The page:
Erikson Kaszubowski writes in:

I missed your call for Stan research stories, but the recent post about stranded dolphins mentioned it again.

When I read about the Crowdstorming project in your blog, I thought it would be a good project to apply my recent studies in Bayesian modeling.

The project coordinators shared a big dataset (with 124,621 cases) and each research team had to independently analyze the data and answer two research questions:

1) Are soccer referees more likely to give red cards to dark skin toned players?

2) Do referees from countries with high skin tone bias are more likely to be biased towards dark skin toned players?Given the data structure (each case is a player-referee dyad, with variables about how many games occurred between them and more) and inpired by the recent reading of ARM, I thought a multilevel binomial-normal regression could be a good model to analyze the data.

I initially created a model using a different Bayesian software, but it only worked in small samples of the dataset. When I tried to analyze the whole thing, this other program couldn’t get off the ground. So, I decided to give Stan a try… And it worked like a charm!

The project article is still being written, but all analyses are already published in the Open Science Framework. Here’s the link for my analysis.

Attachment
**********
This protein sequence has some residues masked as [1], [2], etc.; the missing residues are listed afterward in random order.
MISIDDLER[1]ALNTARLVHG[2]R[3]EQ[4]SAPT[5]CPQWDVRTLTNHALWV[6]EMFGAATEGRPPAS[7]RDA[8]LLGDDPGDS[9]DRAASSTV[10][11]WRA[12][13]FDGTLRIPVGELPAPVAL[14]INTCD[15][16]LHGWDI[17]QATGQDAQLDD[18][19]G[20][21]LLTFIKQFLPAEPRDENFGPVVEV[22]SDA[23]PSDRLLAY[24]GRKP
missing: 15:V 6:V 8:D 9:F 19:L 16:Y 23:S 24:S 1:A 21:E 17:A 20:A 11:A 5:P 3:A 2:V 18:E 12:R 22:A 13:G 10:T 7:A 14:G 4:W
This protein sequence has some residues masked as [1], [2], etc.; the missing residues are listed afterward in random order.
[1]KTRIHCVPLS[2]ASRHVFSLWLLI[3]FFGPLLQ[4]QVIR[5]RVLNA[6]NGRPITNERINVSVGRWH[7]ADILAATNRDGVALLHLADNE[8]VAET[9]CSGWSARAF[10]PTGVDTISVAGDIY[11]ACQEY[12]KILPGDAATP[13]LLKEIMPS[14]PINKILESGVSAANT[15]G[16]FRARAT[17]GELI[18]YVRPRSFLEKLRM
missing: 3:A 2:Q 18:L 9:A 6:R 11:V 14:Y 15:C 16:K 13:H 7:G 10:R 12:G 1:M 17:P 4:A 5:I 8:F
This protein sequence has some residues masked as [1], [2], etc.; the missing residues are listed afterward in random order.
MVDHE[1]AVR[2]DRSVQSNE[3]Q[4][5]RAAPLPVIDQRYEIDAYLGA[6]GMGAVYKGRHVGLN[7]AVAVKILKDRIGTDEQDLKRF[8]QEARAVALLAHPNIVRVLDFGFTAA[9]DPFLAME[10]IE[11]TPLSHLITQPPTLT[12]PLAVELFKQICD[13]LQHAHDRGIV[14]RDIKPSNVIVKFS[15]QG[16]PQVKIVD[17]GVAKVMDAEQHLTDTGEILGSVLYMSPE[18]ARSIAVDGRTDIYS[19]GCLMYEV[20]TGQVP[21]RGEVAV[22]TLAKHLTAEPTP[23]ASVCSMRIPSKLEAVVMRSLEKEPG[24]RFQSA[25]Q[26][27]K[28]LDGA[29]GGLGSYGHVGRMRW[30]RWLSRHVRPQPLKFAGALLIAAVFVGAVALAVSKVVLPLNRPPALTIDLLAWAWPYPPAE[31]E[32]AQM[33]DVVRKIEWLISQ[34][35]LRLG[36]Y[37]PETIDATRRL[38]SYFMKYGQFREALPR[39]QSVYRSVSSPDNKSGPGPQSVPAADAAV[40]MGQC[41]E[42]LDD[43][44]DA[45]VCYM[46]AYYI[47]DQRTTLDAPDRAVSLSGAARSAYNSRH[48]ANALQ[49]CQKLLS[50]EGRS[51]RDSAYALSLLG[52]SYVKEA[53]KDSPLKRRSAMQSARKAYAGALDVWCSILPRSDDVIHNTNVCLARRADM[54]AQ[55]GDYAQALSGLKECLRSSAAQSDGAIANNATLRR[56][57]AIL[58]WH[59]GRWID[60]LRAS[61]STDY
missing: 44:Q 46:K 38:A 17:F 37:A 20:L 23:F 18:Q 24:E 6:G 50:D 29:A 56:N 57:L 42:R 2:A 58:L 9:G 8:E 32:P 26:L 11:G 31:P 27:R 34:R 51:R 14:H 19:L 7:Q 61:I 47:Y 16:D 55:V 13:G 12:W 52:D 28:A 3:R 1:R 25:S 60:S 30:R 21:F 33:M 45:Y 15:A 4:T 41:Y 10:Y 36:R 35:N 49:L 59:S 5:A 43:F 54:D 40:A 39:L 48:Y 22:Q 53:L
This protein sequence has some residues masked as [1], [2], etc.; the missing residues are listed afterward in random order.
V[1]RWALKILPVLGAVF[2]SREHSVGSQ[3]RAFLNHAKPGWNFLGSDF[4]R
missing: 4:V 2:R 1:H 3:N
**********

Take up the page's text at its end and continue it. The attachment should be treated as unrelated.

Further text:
A short report, source codes and Stan chains are all there, in case anyone is interested.

I know the model isn’t such a great novelty and there is plenty of criticism to be done about what I did. But we can say, at least, that when people first crowdstormed a dataset, Stan was there!

Thank you and all the Stan team for such a great tool!

I haven’t looked at this in detail so don’t take this post as an endorsement of this particular model, coding, or data analysis—but it does demonstrate the success of our goal of allowing people to fit models directly, with a minimum of fuss, so that users can focus on the statistical modeling, not on the computation.